For our feline friends, the outdoors can be anything but great. Regardless of the environment you live in, outdoor cats face more risks that can quickly hurt one, if not all of their nine lives. There are the visible threats of other predators, accidental (or intentional) harm by humans, but the greatest risk for outdoor cats is the spread and contraction of various diseases.
The dangers of the outdoors
The American Feral Cat Coalition estimates that there are approximately 30-80 million feral and homeless stray cats living in the US (source). Many of these cats may carry diseases that can be passed onto your cat if they come into contact. These diseases can be serious, even fatal, and include:
feline leukemia (FeLV)
Feline AIDS (FIV)
FIP (feline infectious peritonitis)
feline distemper (panleukopenia)
upper respiratory infections (URIs)
Perks of being a homebody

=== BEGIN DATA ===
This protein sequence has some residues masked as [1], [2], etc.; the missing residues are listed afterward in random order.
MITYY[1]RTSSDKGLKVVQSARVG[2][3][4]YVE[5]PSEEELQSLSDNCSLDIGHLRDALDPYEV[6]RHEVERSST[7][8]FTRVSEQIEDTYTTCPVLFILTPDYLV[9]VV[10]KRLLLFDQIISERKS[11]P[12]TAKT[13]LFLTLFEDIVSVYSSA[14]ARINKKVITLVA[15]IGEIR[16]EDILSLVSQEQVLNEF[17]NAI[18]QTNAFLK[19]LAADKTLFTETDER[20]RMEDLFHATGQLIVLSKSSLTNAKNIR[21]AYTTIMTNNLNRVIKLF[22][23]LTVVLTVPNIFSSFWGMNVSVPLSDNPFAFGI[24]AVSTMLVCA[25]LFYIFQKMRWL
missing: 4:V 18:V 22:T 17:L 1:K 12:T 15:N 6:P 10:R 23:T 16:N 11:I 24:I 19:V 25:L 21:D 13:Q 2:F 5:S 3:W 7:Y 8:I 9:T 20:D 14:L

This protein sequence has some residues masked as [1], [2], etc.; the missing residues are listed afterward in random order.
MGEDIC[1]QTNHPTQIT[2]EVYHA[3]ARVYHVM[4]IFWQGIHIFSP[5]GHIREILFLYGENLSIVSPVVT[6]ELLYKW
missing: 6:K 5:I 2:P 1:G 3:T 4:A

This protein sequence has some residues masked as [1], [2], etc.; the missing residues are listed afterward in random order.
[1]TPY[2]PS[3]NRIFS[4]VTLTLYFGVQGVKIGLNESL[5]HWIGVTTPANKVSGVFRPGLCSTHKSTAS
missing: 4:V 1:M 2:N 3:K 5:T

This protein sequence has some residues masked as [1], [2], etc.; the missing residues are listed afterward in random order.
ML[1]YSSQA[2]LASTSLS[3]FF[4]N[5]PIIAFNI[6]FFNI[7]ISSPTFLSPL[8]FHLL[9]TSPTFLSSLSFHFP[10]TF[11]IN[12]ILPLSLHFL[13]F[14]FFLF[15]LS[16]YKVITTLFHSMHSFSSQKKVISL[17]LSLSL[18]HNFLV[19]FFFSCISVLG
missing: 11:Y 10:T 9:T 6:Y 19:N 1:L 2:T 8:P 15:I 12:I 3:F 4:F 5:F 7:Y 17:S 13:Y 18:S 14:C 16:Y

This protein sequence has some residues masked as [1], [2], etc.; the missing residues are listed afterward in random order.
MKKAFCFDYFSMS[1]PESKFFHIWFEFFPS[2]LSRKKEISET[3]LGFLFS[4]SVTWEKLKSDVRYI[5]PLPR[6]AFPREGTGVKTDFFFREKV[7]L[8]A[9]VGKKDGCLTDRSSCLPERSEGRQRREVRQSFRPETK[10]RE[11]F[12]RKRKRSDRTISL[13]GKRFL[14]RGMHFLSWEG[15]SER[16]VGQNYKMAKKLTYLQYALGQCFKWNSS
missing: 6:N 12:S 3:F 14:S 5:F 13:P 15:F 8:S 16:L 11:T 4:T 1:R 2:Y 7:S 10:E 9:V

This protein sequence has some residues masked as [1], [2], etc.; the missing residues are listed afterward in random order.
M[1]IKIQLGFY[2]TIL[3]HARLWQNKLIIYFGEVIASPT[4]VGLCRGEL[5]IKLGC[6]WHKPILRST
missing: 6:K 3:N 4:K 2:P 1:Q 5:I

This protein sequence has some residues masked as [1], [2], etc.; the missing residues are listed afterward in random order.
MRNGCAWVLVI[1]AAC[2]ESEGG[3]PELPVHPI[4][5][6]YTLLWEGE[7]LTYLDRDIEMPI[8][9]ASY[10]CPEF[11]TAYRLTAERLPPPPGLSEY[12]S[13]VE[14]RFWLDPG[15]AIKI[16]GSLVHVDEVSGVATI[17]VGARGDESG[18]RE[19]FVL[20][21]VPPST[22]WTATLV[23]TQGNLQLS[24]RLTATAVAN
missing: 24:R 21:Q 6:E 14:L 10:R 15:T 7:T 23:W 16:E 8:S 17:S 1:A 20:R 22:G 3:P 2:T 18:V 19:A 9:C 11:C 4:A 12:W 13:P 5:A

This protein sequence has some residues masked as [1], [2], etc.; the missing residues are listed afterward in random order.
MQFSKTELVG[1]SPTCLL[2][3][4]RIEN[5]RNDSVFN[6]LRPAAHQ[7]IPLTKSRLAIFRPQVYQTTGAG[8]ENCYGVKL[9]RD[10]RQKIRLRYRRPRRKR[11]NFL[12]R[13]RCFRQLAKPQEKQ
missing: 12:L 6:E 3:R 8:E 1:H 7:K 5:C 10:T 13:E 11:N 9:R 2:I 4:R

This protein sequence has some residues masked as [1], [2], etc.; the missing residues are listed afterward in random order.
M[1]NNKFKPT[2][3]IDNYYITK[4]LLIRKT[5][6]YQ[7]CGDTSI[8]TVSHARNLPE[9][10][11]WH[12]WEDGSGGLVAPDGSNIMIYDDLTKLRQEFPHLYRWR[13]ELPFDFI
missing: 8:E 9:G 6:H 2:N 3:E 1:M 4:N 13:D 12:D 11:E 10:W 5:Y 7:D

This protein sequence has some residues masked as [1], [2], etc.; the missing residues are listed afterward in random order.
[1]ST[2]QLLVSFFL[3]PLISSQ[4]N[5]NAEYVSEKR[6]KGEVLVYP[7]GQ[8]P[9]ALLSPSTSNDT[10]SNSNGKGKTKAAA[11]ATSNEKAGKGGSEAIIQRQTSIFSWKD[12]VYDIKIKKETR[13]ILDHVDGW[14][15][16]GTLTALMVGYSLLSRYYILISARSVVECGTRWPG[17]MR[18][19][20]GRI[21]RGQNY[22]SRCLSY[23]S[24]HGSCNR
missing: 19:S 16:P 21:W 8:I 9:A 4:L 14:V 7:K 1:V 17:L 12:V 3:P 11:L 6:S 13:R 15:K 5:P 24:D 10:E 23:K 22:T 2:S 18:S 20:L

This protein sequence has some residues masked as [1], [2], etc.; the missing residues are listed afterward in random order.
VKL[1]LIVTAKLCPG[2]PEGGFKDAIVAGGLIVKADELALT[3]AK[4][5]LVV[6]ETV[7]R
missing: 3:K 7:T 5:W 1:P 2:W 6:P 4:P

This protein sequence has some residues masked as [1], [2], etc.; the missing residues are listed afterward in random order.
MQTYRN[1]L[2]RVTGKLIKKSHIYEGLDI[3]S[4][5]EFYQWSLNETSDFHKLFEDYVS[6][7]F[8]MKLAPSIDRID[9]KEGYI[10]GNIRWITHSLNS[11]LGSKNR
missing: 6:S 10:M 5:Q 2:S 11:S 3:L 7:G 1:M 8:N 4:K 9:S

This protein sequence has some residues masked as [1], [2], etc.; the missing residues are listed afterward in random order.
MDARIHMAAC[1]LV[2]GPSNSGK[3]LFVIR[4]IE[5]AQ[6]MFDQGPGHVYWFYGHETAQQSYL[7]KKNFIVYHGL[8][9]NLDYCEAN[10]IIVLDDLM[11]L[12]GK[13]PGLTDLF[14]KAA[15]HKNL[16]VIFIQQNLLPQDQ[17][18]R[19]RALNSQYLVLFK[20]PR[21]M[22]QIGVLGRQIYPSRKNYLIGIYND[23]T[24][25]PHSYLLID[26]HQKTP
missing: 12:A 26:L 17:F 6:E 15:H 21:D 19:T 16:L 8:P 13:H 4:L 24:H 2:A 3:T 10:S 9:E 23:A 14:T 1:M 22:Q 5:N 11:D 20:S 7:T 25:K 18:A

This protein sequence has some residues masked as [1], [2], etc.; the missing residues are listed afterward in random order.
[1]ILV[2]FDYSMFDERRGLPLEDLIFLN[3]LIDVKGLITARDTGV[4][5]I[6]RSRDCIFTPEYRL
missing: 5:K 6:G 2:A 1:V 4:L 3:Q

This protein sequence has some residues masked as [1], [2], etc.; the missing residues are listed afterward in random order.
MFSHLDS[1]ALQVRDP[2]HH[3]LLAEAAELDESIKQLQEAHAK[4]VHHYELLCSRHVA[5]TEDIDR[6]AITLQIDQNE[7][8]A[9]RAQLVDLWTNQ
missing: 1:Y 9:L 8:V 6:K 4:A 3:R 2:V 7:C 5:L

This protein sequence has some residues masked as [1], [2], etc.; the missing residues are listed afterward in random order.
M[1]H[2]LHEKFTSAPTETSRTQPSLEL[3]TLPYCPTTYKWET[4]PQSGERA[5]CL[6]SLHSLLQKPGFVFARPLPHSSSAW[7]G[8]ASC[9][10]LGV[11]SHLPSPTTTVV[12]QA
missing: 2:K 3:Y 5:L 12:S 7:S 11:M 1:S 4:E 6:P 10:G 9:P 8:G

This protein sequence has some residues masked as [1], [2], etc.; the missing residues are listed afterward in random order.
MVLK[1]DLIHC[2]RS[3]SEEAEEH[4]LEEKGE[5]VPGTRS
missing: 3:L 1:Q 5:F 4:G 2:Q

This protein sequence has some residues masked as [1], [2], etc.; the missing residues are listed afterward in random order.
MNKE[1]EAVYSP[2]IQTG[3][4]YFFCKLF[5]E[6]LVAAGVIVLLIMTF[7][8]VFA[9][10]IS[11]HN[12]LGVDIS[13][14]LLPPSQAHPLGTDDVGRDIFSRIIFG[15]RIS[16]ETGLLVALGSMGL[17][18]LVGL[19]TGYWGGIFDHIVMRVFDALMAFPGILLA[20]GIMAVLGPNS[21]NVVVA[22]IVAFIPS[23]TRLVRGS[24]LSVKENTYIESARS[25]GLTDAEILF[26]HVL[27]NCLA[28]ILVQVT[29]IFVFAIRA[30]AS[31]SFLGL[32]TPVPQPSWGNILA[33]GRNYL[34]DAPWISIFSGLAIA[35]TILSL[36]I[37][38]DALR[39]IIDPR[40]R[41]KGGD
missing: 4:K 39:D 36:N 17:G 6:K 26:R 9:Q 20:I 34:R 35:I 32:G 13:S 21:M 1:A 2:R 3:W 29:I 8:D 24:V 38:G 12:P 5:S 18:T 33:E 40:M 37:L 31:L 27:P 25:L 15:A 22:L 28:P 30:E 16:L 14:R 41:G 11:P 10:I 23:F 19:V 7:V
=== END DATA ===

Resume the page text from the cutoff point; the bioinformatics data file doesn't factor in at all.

A cat who stays indoors, or has supervised outdoor time (either on harness and leash, or catio), has an extended lifespan: up to 15 years or more than their completely outdoor counterpart.
The original social distancers
American Humane cites diseases as the primary concern for outdoor cats, and while vaccines are available, the only sure way to prevent transmission is to prevent exposure to infected cats.
Feline leukemia (FeLV) is the most common viral killer of cats. It will weaken their immune system, increase susceptibility to other diseases, and is the most common cause of cancer in cats. The virus occurs in saliva, nasal secretions, urine, feces, and milk from infected cats. It is spread cat-to-cat through bite wounds, infected mother to kittens, mutual grooming, and shared litter boxes or feeding dishes.
The best way to avoid this highly contagious disease is through prevention: vaccination and staying indoors.
[#BeginTLDR#]Keeping your cat indoors can help extend their life expectancy beyond the average 13-17 years[#SplitTLDR#]Outdoor cats live an average of 2-5 years because of the multiple threats they face[#SplitTLDR#]By staying indoors, cats can avoid contracting diseases from other cats[#EndTLDR#]
Custom Meal Plan
We teamed up with feline nutritionists to cook up three recipes that cut the filler and focus on what cats need for a happy, healthy life.